TABLE 2-2 Common Cognitive Errors in Clinical Decision Making
|Anchoring||Relying on initial impressions too early in the diagnostic process; failing to adjust initial impressions in light of new information|
|Availability||Judging a situation as being more likely or frequent if it easily comes to mind; judging based on the ease of recalling past cases|
|Framing bias||Tending to be swayed by subtleties in how a situation is presented (e.g., description of the risks and benefits of treatment options)|
|Premature closure||Accepting a diagnosis before it has been fully verified; believing in a single explanation of a situation without investigating other possibilities|
|Reliance on authority||Relying unduly on authority or technology|
SOURCE: Reprinted with permission from Redelmeier, 2005.
Timmermans, 1993; Tversky and Kahneman, 1973, 1974). These mental shortcuts range from overrelying on memorable past experiences to accepting data that confirm preexisting expectations and ignoring data that do not (see Table 2-2 for a summary of five of the most common cognitive errors). Several studies suggest that heuristics are used in health care settings and can have real impacts on patient care (Gandhi et al., 2006; Graber et al., 2005).
In most cases, the shortcut works well to solve the problem at hand (Redelmeier, 2005). Precisely because these shortcuts usually produce the desired outcome, however, most people are unaware of their own susceptibility to cognitive errors. While strategies to overcome cognitive errors in clinical decision making are beginning to be identified (Croskerry, 2002, 2003; Redelmeier, 2005), time and resource constraints, increasing stress among providers, and growing complexity are all barriers to overcoming the risks of these errors.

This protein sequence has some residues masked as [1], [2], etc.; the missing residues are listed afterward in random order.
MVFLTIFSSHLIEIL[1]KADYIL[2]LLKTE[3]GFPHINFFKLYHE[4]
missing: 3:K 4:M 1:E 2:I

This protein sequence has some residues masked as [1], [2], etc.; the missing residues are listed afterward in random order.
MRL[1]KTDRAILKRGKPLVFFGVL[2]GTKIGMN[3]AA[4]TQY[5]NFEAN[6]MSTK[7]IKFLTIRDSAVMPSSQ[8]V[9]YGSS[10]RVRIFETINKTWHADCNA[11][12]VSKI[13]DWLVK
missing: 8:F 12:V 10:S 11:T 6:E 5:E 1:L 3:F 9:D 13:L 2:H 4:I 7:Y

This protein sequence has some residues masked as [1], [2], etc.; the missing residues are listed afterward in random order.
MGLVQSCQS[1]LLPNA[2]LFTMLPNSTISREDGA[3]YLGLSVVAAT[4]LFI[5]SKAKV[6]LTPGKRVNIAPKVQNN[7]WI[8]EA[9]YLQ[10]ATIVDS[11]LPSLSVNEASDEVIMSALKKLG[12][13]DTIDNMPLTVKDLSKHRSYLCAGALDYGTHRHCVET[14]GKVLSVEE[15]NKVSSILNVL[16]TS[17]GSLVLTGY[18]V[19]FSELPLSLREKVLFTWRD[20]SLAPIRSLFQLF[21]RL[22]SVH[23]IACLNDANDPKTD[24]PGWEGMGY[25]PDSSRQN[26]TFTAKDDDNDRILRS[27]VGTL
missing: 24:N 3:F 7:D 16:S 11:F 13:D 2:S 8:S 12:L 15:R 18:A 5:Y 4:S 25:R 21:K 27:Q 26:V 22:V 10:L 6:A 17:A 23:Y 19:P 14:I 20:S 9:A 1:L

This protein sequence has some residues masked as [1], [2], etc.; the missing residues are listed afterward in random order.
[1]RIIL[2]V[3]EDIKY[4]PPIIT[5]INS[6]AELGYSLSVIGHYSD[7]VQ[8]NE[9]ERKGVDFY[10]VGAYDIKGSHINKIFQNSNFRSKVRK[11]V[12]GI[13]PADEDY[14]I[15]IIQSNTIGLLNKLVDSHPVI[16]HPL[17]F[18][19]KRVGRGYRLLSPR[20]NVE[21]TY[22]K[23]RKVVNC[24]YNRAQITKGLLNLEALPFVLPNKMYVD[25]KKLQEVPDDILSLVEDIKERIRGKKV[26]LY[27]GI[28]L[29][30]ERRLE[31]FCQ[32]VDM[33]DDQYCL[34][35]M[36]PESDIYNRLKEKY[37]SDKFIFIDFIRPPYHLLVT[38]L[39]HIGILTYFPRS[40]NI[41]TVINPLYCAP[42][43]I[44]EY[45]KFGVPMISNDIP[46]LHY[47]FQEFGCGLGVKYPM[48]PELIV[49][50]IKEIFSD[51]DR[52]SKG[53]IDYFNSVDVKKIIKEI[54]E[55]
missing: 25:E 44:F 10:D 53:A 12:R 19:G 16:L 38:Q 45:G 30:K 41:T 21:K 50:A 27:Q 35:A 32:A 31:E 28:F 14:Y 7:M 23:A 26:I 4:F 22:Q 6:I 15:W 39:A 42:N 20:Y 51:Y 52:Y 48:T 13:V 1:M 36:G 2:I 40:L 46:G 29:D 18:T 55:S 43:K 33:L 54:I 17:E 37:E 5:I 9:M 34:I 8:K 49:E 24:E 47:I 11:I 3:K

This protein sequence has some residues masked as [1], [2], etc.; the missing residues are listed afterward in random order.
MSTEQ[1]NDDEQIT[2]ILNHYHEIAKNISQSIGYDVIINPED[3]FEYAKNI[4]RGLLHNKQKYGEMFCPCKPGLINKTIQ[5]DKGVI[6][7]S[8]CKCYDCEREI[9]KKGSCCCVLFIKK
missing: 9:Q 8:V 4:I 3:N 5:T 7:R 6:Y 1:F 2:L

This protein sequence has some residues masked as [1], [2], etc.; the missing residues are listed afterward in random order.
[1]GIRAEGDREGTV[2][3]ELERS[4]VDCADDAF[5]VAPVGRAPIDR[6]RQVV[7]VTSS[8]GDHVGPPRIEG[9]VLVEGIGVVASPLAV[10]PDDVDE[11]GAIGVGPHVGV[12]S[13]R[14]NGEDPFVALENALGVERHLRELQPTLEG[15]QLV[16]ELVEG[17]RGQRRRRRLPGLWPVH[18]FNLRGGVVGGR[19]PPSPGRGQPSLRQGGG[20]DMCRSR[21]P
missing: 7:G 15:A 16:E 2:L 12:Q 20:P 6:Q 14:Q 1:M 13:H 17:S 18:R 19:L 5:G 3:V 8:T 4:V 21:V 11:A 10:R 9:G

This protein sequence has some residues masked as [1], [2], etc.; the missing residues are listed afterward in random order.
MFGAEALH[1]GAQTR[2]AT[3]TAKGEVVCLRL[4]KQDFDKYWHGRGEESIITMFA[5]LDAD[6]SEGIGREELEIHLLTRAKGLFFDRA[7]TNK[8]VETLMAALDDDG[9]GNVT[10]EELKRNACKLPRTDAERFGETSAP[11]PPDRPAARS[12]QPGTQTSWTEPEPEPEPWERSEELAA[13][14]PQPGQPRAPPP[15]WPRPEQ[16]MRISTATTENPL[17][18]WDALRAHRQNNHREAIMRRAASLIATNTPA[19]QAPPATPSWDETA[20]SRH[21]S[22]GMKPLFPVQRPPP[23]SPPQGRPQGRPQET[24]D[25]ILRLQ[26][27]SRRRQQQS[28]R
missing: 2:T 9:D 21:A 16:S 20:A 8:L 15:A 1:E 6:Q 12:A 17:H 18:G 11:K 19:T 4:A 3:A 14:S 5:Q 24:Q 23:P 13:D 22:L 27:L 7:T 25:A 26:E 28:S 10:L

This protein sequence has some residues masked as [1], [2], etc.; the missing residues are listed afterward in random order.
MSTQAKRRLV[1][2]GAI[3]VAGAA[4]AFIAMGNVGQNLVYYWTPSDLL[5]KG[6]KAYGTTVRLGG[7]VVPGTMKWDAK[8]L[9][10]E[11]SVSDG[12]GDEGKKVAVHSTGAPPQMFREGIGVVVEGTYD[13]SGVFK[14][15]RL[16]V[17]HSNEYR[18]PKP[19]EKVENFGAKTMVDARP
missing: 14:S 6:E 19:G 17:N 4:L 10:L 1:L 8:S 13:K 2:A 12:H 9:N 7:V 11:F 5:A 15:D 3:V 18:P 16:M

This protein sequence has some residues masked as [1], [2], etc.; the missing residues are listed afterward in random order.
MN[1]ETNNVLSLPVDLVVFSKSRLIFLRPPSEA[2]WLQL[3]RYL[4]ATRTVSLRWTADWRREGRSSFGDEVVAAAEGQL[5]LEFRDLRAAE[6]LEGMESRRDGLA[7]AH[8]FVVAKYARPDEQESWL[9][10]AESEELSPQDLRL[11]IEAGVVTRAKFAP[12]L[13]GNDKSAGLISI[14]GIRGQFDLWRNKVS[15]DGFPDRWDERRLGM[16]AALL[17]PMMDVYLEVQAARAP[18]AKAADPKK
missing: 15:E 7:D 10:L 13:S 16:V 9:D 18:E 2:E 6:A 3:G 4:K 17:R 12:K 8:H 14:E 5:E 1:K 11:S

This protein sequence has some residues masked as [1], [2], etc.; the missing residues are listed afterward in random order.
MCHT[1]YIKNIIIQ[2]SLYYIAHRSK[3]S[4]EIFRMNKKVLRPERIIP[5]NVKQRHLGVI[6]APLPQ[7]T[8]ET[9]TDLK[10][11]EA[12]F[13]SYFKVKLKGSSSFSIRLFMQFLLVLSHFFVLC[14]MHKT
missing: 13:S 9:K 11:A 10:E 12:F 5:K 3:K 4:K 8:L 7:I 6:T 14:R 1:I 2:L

The volume of biomedical and clinical knowledge being produced has increased steadily over the past few decades. The number of journal articles in biomedical and clinical research fields has quadrupled since 1970, rising from more than 200,000 a year in 1970 to more than 750,000 in 2010 (see Figure 2-5).1 The pace of research now averages 75 trials and
1 The number of peer-reviewed journal publications was determined from searches of PubMed for MEDLINE articles published during a given year using the following MeSH terms: Guideline [V02.515], Journal Article [V02.600], Review [V02.912], Technical Report [V02.989] (National Library of Medicine; http://www.ncbi.nlm.nih.gov/pubmed/).